Perhaps I was overwhelmed by the uniqueness and classy surroundings of the VIP section during my attendance at the qualifying and match game rounds a few months ago. Nonetheless, these are my personal views and, in no way, diminished the overall presentation.
The spectacular performances by the ladies was further enhanced by an outstanding bowling tandem, two of the best TV bowling announcers I’ve ever heard, Marshall Holman and Nelson Burton Jr. Both PBA Hall of Famers did their homework and provided great insight and analysis. Hopefully, they will be considered for future TV bowling productions.
Where are they now?
What do professional bowlers do after they retire from their chosen profession? Sadly, some of them who failed to secure their future wind up working odd jobs at minimum wages. Some merely retire on Social Security.
Fortunately, many continue to be involved in bowling earning a comfortable living. A great majority of them operate successful pro shops. Many earn livable wages as coaches or instructors.
Dick Ritger is undoubtedly the most prominent bowling instructor of all time. Ritger, a 20-time PBA champion, retired from bowling while still VERY competitive to embark on an instructional career. Ritger can be credited with spreading the bowling gospel to practically every country in Europe, Asia, North and South America, and Australia. He has not only taught worldwide; he opened the doors to hundreds of American coaches. For example, countries like Saudi Arabia, United Arab Emirites, Qatar, Egypt, Bahrain, Kuwait, Hong Kong, Russia, and Malaysia have government subsidized programs that hire American coaches. They are paid from $60,000 to $100,000 a year, PLUS, housing, automobiles, food, and yearly and semi-yearly trips back to the States. Additionally, many countries that do not have government backing hire American coaches to conduct bowling seminars for anywhere from $1000 to $2000 a day, plus ALL expenses.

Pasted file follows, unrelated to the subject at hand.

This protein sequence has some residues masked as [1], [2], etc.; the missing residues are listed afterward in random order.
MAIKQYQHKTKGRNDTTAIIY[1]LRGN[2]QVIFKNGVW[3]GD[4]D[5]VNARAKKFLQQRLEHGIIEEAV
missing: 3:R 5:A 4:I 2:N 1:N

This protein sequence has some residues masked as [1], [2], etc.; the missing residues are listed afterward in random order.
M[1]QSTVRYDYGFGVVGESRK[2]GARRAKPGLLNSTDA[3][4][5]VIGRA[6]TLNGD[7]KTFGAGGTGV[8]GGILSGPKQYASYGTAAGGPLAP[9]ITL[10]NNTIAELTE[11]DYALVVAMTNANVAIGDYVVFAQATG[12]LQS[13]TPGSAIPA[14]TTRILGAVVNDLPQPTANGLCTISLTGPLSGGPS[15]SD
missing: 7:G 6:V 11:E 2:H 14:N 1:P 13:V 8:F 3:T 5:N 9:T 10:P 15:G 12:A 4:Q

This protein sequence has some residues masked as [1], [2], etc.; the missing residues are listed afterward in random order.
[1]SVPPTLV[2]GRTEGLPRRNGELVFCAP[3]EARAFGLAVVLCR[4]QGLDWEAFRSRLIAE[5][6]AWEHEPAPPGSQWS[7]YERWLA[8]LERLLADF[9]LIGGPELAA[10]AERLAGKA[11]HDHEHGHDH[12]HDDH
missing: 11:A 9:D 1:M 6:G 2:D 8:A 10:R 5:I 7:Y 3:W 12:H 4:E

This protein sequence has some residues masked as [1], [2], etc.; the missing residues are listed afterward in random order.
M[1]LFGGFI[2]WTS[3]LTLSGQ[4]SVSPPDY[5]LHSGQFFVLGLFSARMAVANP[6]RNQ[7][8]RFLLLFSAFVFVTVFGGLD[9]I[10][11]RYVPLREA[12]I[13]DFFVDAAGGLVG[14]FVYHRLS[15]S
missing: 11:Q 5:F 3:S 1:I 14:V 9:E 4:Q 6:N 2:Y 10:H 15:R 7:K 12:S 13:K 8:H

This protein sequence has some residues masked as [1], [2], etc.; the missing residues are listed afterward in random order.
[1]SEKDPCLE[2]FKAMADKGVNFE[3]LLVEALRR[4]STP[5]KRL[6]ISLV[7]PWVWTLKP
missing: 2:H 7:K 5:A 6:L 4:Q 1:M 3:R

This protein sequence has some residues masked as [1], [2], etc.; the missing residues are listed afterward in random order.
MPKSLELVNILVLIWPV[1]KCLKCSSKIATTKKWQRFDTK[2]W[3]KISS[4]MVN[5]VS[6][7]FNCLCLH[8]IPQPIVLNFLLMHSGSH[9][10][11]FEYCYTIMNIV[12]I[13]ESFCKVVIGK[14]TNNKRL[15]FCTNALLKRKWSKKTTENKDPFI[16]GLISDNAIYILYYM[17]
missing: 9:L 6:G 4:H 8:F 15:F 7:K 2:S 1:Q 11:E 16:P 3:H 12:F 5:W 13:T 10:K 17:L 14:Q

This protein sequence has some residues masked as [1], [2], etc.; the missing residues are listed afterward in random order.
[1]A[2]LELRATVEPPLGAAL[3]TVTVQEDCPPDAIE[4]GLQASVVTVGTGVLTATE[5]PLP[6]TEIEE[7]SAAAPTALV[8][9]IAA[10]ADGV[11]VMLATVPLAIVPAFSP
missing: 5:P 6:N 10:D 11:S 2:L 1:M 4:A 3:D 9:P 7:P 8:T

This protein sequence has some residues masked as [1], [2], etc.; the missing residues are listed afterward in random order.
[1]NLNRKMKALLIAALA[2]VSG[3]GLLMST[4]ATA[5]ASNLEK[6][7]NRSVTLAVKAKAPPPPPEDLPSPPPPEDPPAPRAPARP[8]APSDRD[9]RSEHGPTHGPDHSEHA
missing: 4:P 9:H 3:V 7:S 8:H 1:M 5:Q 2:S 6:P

Ritger’s Professional Bowling Camps began over 30 years ago. Dick continues to run clinics all over the United States and the free world. Some of the best coaches in America have ridden on Dick Ritger’s coattails and currently benefit financially from the trail he blazed.
Then, there are those who became successful proprietors. One of the former most prominent bowling superstars is Don Carter. Carter, whose bowling prowess established him as one of the five greatest players in the history of the game, dominated the sport during the late 50’s and early 60’s before injuries forced his retirement. Carter became one of the principle investors in the Don Carter chain of bowling centers in Florida, Louisiana, and Texas. Many Carter bowling centers have been sold for lucrative property values. Nonetheless, those in operation are doing well. Incidentally, one of Carter’s principle partners in the Don Carter All Star bowling chain is Hall of Famer Junior Powell, a former Toledo bowling proprietor, now residing on the Florida west coast.
In addition to Don Carter, several other members of the famous Budweiser bowling juggernauts of the 50’s-60’s, became bowling proprietors; Dick Weber, Ray Bluth, Bill Lillard, and Pat Patterson.
The famous Falstaff team, which included such Hall of Famers as Glenn Allison, Steve Nagy, Billy Welu, Harry Smith, and Dick Hoover produced one bowling proprietor, Dick Hoover. Hoover continues to serve bowlers in the Akron, Ohio area.
Billy Hardwick, a transplanted Californian now residing in Florida, has been involved in a very successful bowling center in Memphis, Tenn. In recent years, Billy turned his bowling operations over to his children and is currently engaged in the real estate business in Florida.
I had the opportunity and honor of coaching two former outstanding PBA players that have become successful bowling proprietors; namely Mike Aulby (27 titles) and George Pappas (10 titles). Incidentally, both players won the most prestigious of all PBA events, the Firestone Tournament of Champions….Aulby (1995) Pappas (1979).